Palm Desert – Learn to Play Tennis – Fall Travel 2009
DESTINATION: Palm Desert, California
CLASS TIME: 1 Hour
DIFFICULTY LEVEL: Medium
At the start of my lesson at Desert Springs resort (ranked ninth on Tennis magazine’s list of best tennis resorts), tennis director Jim Leupold asks: "If you could snap your fingers and change one thing about your game, what would it be?" I’d be Maria Sharapova, I think. But we’ve only got an hour, so I say: "I want to be able to make the ball go exactly where I want." For the next 60 minutes, Leupold, who’s part confidence-builder, part interpreter of all things tennis, shows me how to do exactly that with simple, fun demonstrations. He uses a racket without strings and a stick that’s speared through five tennis balls, and suddenly I see how hitting the ball this way sends it that way. He even tweaks my serve and gives me a few tips on topspin. By the end, I’m not a six-foot-two blonde, but I am hitting the ball right at Jim’s feet.
There’s a ton of tennis instruction at the Desert Springs resort – drill sessions, round robins, and morning and afternoon clinics on everything from ground strokes to doubles strategy – all starting around $30. Private lessons start at $40 for a half-hour. The resort’s clay, hard-surface and grass courts are well-tended. Most importantly, to combat the hot desert sun, there’s complimentary ice water and towels. (You’ll need both.) Desert Springs JW Marriott, 760-341-2211, desertsprings-resort.com.
The Desert Springs JW Marriott resort has a Vegas-Disney feel – massive size, desert locale, techno music in the lobby, an eclectic mix of guests there for frantic weekend-getaway fun. There are vacationing businessmen out on the golf course; kids in the brimming swimming pools; and L.A. hipsters in stingy-brim fedoras at the dance club. Rooms start around $350 a night in the winter, and are a bit more plush than your average Marriott; room service is exceptional. Tip: Book a treatment at the fantastic resort spa – and get all-day access to its adults-only pool. Desert Springs JW Marriott, 760-341-2211, desertsprings-resort.com.
Palm Desert is often overshadowed by popular Palm Springs, but it has a charming downtown, with an air of Rodeo Drive mixed with a California hippie sensibility. A free art walk offers unexpected pop-ups of a red steel horse sculpture and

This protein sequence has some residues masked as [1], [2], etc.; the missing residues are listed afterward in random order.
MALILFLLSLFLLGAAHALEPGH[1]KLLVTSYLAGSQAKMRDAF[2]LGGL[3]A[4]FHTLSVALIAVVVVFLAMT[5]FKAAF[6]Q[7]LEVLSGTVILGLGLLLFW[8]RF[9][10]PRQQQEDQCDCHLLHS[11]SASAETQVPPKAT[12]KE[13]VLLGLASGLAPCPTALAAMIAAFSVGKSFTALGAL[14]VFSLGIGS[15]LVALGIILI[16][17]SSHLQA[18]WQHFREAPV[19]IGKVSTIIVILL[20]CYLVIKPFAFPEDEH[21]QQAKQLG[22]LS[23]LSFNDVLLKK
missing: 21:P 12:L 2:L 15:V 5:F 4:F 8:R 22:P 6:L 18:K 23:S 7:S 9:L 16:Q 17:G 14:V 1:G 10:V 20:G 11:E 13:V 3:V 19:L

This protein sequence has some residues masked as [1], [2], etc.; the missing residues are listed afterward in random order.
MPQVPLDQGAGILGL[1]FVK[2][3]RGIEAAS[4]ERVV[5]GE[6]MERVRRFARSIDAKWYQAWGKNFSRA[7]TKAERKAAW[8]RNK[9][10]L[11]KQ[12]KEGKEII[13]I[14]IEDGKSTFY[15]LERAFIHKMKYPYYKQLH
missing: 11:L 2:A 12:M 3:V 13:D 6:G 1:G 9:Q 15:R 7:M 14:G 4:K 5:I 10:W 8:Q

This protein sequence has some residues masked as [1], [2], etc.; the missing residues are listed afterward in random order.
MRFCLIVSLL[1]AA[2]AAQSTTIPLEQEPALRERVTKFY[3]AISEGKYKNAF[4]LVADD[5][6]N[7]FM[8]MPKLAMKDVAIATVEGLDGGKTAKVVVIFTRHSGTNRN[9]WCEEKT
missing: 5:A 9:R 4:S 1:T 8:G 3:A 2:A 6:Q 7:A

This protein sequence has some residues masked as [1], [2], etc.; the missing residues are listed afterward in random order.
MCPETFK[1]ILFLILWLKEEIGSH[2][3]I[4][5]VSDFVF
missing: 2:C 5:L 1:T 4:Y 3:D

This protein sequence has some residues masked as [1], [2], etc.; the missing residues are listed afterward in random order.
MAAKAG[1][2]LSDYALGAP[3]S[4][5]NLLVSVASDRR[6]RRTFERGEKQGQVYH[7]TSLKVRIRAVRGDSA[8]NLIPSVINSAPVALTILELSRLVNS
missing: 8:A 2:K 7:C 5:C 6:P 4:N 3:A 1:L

colorful, oversize spinning tops. To get even closer to the ethereal, ride the Palm Springs Aerial Tramway up 8,500 feet into Mount San Jacinto State Park, where the temps are some 30 degrees cooler (about $23 round-trip). El Paseo Art Walk, palm-desert.org; Palm Springs Aerial Tramway, 760-325-1391, pstramway.com.
Try dinner at two on-property restaurants: Tuscany and Mikado Japanese Steakhouse. At the former, you’ll get VIP treatment, a hefty wine list and superb risotto. At the latter, you’re in for a more raucous time, with the standard Japanese steakhouse tomfoolery – chefs catching seafood in their hats, patrons catching seafood in their mouths. The combo teppan-yaki dishes are all good, and filling. When you’re exploring Palm Desert, stop at the Daily Grill for fresh sandwiches and salads. Tuscany and Mikado Japanese Steakhouse, at Desert Springs JW Marriott, 760-341-2211, desertspringsresort.com; Daily Grill, 760-779-9911, dailygrill.com.
There are no nonstop flights from Philadelphia, so plan to stay for a few days. You’ll have to fly to a major city out west, like Phoenix, L.A. or Salt Lake, depending on the airline, and then connect to Palm Springs airport. (From there, the drive to the Desert Springs resort is only about 30 minutes. Taxis aren’t plentiful, so rent a car; the major rental companies are on-site at the airport.
Desert Springs is SoCal casual, even at the finer restaurants. The tennis clubhouse rents out rackets, so unless you’re particular, you don’t need to bring your own. Remember hiking shoes and warmer clothes if you want to visit higher-altitude Mount San Jacinto.
Back in Philly: Get one-on-one or group lessons from the Pam Shriver-recommended TeamRiley (610-547-6507, teamrileytennis.com). Founder Eric Riley spent eight years on the pro circuit.
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